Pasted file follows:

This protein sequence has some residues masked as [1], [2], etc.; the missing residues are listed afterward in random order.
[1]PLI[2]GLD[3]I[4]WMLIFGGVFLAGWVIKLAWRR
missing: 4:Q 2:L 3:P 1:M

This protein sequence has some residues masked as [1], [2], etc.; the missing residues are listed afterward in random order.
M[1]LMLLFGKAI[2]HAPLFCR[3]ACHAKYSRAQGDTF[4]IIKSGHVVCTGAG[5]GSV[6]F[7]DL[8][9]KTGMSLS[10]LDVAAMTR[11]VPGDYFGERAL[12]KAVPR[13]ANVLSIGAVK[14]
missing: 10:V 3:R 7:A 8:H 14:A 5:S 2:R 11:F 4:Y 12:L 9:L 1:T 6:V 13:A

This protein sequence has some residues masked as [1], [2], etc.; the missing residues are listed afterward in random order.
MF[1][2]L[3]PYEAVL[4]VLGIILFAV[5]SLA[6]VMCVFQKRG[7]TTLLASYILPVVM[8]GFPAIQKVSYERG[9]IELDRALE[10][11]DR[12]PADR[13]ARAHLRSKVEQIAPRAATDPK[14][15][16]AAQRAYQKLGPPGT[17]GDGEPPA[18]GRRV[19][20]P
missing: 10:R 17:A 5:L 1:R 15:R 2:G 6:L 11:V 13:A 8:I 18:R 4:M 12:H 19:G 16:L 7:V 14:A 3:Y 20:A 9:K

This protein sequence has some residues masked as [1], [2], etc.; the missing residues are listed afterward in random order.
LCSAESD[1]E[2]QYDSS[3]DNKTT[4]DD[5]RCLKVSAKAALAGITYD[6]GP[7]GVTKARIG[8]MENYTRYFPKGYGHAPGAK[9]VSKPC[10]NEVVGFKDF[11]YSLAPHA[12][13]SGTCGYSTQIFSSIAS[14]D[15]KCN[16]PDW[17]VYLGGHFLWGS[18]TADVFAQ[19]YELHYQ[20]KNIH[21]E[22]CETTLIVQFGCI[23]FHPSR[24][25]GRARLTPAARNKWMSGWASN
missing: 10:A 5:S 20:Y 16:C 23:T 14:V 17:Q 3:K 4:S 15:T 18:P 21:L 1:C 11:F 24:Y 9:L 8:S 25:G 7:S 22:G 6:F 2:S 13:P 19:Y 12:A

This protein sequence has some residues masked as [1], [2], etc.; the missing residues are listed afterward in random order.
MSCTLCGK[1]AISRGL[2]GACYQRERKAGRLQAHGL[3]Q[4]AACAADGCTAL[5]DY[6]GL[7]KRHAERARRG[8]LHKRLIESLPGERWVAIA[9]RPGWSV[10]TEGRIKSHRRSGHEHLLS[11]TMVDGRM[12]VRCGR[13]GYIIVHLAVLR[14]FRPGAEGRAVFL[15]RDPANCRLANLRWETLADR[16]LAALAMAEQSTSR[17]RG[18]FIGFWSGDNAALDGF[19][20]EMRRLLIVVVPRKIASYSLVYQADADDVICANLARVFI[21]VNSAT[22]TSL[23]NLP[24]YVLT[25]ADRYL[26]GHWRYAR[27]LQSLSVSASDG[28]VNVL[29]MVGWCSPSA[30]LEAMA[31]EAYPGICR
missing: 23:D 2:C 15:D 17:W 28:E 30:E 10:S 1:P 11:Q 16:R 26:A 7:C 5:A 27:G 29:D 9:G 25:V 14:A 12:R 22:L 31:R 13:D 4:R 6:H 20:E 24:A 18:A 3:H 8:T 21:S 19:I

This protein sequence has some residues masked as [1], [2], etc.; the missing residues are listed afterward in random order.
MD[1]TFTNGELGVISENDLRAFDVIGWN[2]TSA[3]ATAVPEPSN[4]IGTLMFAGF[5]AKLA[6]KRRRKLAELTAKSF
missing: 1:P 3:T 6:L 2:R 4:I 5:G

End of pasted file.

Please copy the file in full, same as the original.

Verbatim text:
This protein sequence has some residues masked as [1], [2], etc.; the missing residues are listed afterward in random order.
[1]PLI[2]GLD[3]I[4]WMLIFGGVFLAGWVIKLAWRR
missing: 4:Q 2:L 3:P 1:M

This protein sequence has some residues masked as [1], [2], etc.; the missing residues are listed afterward in random order.
M[1]LMLLFGKAI[2]HAPLFCR[3]ACHAKYSRAQGDTF[4]IIKSGHVVCTGAG[5]GSV[6]F[7]DL[8][9]KTGMSLS[10]LDVAAMTR[11]VPGDYFGERAL[12]KAVPR[13]ANVLSIGAVK[14]
missing: 10:V 3:R 7:A 8:H 14:A 5:S 2:R 11:F 4:Y 12:L 9:L 1:T 6:V 13:A

This protein sequence has some residues masked as [1], [2], etc.; the missing residues are listed afterward in random order.
MF[1][2]L[3]PYEAVL[4]VLGIILFAV[5]SLA[6]VMCVFQKRG[7]TTLLASYILPVVM[8]GFPAIQKVSYERG[9]IELDRALE[10][11]DR[12]PADR[13]ARAHLRSKVEQIAPRAATDPK[14][15][16]AAQRAYQKLGPPGT[17]GDGEPPA[18]GRRV[19][20]P
missing: 10:R 17:A 5:L 1:R 15:R 2:G 6:L 11:V 13:A 8:I 18:R 4:M 12:H 19:G 16:L 7:V 14:A 3:Y 20:A 9:K

This protein sequence has some residues masked as [1], [2], etc.; the missing residues are listed afterward in random order.
LCSAESD[1]E[2]QYDSS[3]DNKTT[4]DD[5]RCLKVSAKAALAGITYD[6]GP[7]GVTKARIG[8]MENYTRYFPKGYGHAPGAK[9]VSKPC[10]NEVVGFKDF[11]YSLAPHA[12][13]SGTCGYSTQIFSSIAS[14]D[15]KCN[16]PDW[17]VYLGGHFLWGS[18]TADVFAQ[19]YELHYQ[20]KNIH[21]E[22]CETTLIVQFGCI[23]FHPSR[24][25]GRARLTPAARNKWMSGWASN
missing: 10:A 5:S 20:Y 16:C 23:T 14:V 17:Q 3:K 4:S 15:T 18:P 21:L 1:C 11:F 24:Y 9:L 8:S 25:G 7:S 22:G 6:F 2:S 13:P 19:Y 12:A

This protein sequence has some residues masked as [1], [2], etc.; the missing residues are listed afterward in random order.
MSCTLCGK[1]AISRGL[2]GACYQRERKAGRLQAHGL[3]Q[4]AACAADGCTAL[5]DY[6]GL[7]KRHAERARRG[8]LHKRLIESLPGERWVAIA[9]RPGWSV[10]TEGRIKSHRRSGHEHLLS[11]TMVDGRM[12]VRCGR[13]GYIIVHLAVLR[14]FRPGAEGRAVFL[15]RDPANCRLANLRWETLADR[16]LAALAMAEQSTSR[17]RG[18]FIGFWSGDNAALDGF[19][20]EMRRLLIVVVPRKIASYSLVYQADADDVICANLARVFI[21]VNSAT[22]TSL[23]NLP[24]YVLT[25]ADRYL[26]GHWRYAR[27]LQSLSVSASDG[28]VNVL[29]MVGWCSPSA[30]LEAMA[31]EAYPGICR
missing: 23:D 2:C 15:D 17:W 28:E 30:E 10:S 1:P 11:Q 16:R 26:A 7:C 5:A 27:G 29:D 9:G 25:V 14:A 12:R 22:L 31:R 13:D 4:R 6:H 20:E 24:A 18:A 3:H 8:T 21:S 19:I

This protein sequence has some residues masked as [1], [2], etc.; the missing residues are listed afterward in random order.
MD[1]TFTNGELGVISENDLRAFDVIGWN[2]TSA[3]ATAVPEPSN[4]IGTLMFAGF[5]AKLA[6]KRRRKLAELTAKSF
missing: 1:P 3:T 6:L 2:R 4:I 5:G